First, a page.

Art Restoration: Keeping History Alive

Ryder after

Preservation keeps us from losing something valuable to us. We write in journals and take pictures to preserve memories. We save songs to remind us of a feeling we once felt. We mark our graves to keep our name alive. These means of preservation are also used on objects that carry a similar value. Art is a fragment of human culture developed over thousands of years. Whether an ancient cave or oil on canvas, paintings have been carefully preserved over time to keep our history alive.


The preservation process is incredibly delicate and can lead to a worse outcome—such as tearing, chipping, or chemical burning—if an artwork does not receive proper care. Thankfully, restorations are commonly successful and extend the painting or building’s lifespan. So, how exactly do we keep historic art alive while maintaining its original dignity?

Ryden before
Ryden before

Restoring Paintings

Art restoration in the United States began in the early 20th century. Since then, restoration methods have evolved for the better. Different materials and chemical compositions continue to improve and extend the life of artworks.


If you’re in the market to revive an old painting, you’re in luck. Art restorers and conservators take on projects specifically for keeping artworks and their history alive. Companies like Baumgartner Fine Arts Restoration and Oliver Brothers specialize in rejuvenating paintings for art collectors and museums.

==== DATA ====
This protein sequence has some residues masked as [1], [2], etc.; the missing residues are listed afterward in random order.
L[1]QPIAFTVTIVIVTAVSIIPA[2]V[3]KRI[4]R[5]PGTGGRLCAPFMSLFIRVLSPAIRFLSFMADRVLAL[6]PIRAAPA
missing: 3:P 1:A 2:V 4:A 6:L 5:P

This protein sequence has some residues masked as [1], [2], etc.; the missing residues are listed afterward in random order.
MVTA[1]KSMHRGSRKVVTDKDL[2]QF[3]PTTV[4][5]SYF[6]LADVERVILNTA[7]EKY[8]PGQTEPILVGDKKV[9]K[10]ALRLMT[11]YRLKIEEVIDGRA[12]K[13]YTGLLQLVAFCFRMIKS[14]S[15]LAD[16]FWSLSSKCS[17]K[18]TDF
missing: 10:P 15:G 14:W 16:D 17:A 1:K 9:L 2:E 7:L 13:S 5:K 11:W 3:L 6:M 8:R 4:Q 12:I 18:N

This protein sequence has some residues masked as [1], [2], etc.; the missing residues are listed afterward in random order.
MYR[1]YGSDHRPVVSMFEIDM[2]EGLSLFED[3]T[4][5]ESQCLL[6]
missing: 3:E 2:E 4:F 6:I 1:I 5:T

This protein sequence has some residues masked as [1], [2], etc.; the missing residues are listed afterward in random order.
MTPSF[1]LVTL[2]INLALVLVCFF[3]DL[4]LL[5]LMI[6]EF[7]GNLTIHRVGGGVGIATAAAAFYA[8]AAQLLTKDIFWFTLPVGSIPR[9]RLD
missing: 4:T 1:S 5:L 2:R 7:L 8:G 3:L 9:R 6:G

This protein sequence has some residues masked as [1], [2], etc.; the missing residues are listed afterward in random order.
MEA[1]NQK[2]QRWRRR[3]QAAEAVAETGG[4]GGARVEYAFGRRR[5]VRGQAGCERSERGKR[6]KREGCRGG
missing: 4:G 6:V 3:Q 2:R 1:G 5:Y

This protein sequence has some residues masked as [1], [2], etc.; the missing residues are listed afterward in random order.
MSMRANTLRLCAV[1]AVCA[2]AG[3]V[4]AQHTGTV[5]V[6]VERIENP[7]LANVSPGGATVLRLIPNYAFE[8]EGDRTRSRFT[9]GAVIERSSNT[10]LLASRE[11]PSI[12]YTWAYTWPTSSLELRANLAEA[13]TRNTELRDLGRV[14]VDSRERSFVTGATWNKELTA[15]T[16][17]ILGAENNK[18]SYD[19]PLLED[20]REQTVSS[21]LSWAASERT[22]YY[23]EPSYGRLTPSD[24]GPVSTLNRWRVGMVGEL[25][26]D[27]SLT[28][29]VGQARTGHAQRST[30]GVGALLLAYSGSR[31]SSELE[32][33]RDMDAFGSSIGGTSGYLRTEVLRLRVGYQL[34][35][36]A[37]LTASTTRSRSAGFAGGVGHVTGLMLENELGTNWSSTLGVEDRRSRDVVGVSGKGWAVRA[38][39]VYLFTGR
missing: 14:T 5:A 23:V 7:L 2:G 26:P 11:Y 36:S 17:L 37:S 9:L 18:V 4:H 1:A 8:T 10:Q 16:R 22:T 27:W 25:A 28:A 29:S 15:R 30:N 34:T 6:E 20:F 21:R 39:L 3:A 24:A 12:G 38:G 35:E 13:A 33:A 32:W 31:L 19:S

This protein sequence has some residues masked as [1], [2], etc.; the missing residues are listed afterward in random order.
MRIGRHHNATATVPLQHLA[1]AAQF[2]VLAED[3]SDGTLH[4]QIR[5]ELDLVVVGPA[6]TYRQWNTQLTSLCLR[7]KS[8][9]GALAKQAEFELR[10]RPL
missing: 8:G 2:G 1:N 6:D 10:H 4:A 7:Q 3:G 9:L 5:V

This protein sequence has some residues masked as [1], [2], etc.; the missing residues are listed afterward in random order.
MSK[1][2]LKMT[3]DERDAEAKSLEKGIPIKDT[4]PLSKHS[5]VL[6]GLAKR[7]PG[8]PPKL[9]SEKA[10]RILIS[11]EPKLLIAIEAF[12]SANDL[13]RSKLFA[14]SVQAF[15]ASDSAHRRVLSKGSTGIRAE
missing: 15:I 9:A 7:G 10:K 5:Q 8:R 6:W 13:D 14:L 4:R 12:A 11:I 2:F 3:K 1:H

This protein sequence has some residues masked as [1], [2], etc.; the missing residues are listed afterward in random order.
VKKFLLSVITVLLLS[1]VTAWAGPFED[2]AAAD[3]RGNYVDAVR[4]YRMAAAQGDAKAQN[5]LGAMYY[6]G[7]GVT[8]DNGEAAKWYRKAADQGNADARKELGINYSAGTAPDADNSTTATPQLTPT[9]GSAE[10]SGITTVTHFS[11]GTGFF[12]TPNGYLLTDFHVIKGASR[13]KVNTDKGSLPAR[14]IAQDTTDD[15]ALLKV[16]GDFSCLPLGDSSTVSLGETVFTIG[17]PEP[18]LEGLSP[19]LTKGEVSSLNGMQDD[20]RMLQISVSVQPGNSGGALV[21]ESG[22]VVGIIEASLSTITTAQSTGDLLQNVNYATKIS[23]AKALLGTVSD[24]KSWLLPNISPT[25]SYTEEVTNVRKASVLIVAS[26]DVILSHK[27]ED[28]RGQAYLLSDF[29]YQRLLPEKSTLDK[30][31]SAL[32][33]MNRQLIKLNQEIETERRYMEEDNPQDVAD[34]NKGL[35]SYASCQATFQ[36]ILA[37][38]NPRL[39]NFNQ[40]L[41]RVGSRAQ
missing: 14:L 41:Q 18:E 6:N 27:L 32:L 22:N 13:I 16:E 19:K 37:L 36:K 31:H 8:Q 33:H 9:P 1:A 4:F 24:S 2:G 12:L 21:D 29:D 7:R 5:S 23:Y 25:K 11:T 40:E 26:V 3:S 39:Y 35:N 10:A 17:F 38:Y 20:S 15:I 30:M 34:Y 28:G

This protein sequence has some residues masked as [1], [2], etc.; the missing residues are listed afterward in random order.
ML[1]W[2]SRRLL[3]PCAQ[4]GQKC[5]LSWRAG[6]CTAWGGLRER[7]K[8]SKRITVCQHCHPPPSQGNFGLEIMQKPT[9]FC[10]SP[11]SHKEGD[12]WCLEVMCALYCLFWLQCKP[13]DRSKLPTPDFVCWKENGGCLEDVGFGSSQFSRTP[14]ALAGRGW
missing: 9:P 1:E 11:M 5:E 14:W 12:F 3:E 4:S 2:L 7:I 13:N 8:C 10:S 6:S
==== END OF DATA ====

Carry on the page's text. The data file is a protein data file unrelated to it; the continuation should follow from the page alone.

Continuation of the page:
The process is intense and requires hours of meticulous work. Art restoration is a perfect mix between science and art. Mastering art conservation requires a strong understanding of what chemicals are safe for the painting.

Lady Liberty before and after
Lady Liberty before and after

Before removing the artwork from its stretcher, restorers take extra precautions to ensure the painting’s quality is not compromised. Art restoration expert Julian Baumgartner uses a special Japanese paper called washi kozo to protect the artwork during handling. He applies fish gelatin glue on top of the painting to bond the temporary protective film with the painting. However, not every approach is one-size fits all. Most of the time, the process depends on the state of the piece and how badly it is damaged.


Once the painting is safely removed from its stretcher, Baumgartner brushes off all dust and dirt from the back of the canvas and the wooden stretcher. Then moves on to separating the lining from the painting and stripping the original rabbit skin bonding glue from the back using gelled water. This process is thorough and, without proper training, can lead to more damage.

“This rabbit skin glue lining was very popular in historic conservation but is very rarely used today because we have better materials. That said, this lining was at one point a good lining but over time has failed,” Baumgartner says in one of his YouTube videos.

When he feels confident the piece is stable, Baumgartner will apply warm water to the face of the painting to active the washi kozo and begin the removal process. Then, a new lining is bonded to the back of the painting with a special heat-activated film. And finally, the cleaning and restoring process can begin. This involves removing the old varnish, replacing missing paint, and reapplying a new varnish to seal and protect the revived painting, all with safe solvents that will not distort the original portrait. A great example of this transformation is Baumgartner’s work on Madonna of the Divine Love by Raphael and Henning Ryden’s “Untitled.”


After the painting is cleaned, touched up on chipped areas, and restretched to the wooden stretcher, the art restoration procedure is complete.


Restoring paintings is not an easy process. It takes weeks of gentle handling and close precision to successfully revive the artwork. Special chemicals, solvents, and paints are created specifically for this type of work; they are made reversible for future conservators.